Commission narrows locations for dog park
September 2, 2010
By Tim Pfarr
The Parks Commission has narrowed the number of potential locations for a Newcastle dog park to four.
The locations are two spots near Lake Boren, the sports park to be north off Southeast 95th Way and piece of city property in the Madison Lane neighborhood, at the corner of Southeast 71st Place and 114th Avenue Southeast.
The commission trimmed the list of locations at its Aug. 12 meeting, nixing numerous locations across the city, including Donegal Park, Bartrum Station and Redman Park.
Members of the Newcastle organization F.E.T.C.H. — Friends Embracing the Canine Heart — walked the four remaining sites with members of the Parks Commission Aug. 23.
Lake Boren Park
The proposed Lake Boren Park dog park site is at the north end of the park. The land features slight grades, grass and trees. Members of F.E.T.C.H. strongly recommended a 1.3-acre park at that location, and it rejected all other locations in the city.
Jim Palzer, who made a presentation on behalf of F.E.T.C.H. at the Aug. 12 meeting, said the park is an ideal location, because it allows dog owners to congregate near the city’s core and within walking distance of many neighborhoods.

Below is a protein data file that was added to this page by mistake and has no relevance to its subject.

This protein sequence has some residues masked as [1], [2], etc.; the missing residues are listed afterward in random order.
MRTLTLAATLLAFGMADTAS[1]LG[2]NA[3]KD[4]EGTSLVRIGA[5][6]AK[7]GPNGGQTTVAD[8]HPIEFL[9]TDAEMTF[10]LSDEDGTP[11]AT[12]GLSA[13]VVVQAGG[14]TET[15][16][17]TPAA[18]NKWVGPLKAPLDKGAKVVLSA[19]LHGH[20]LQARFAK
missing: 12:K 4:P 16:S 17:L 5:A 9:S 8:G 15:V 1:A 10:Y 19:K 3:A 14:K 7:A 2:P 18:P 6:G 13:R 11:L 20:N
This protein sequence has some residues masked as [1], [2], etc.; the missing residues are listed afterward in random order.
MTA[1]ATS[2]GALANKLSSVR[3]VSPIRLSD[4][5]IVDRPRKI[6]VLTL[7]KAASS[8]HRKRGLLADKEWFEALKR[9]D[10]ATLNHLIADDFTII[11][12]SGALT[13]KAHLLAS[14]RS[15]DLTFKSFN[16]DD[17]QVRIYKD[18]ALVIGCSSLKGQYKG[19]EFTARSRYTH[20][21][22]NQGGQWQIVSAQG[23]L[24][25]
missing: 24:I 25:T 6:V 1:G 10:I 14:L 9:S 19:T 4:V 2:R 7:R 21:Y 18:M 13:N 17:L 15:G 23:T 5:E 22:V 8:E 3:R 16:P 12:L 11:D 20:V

He added that the dog park would be accessible by those with limited mobility and would not interfere with the Lake Boren Park Master Plan, which details the city’s vision for the park.
In his presentation, Palzer cited a study that members of F.E.T.C.H. conducted the weekend of Aug. 7 and 8. He said members of the group spent the weekend at the park and found that 219 of the 826 people who visited the park that weekend came with dogs.
Those 219 people brought 173 dogs, and 101 of the dogs were off leash, he said.
More than two-dozen residents attended the Aug. 12 meeting, and others testified that Lake Boren Park is the right location for the dog park. Also, Jim Palzer’s wife, Lynn Palzer, testified that she would still let her dogs off leash in the park and risk being fined instead of taking her dog to an off-leash park somewhere else in the city.
Those who wish to drive to the location would need to park in the Lake Boren Park parking lot, which has 58 stalls. The park would be about 50 feet from the water.
There are no critical areas buffers overlapping with the location. Critical areas include steep slopes, wetlands and other geographical features that may prevent development on a given piece of land.
Lake Boren Esplanade
The Lake Boren Esplanade is a long, narrow 2.2-acre patch of land west off of Coal Creek Parkway, near the intersection with Southeast 79th Street. The location is grassy and almost directly abuts Lake Boren.
A portion of the site also serves as a storm water overflow. There is no parking; the group had to park the five cars it drove to visit the locations on the Coal Creek Parkway sidewalk. Visitors would need to park at Lake Boren Park and walk to the location, slightly more than a quarter-mile away.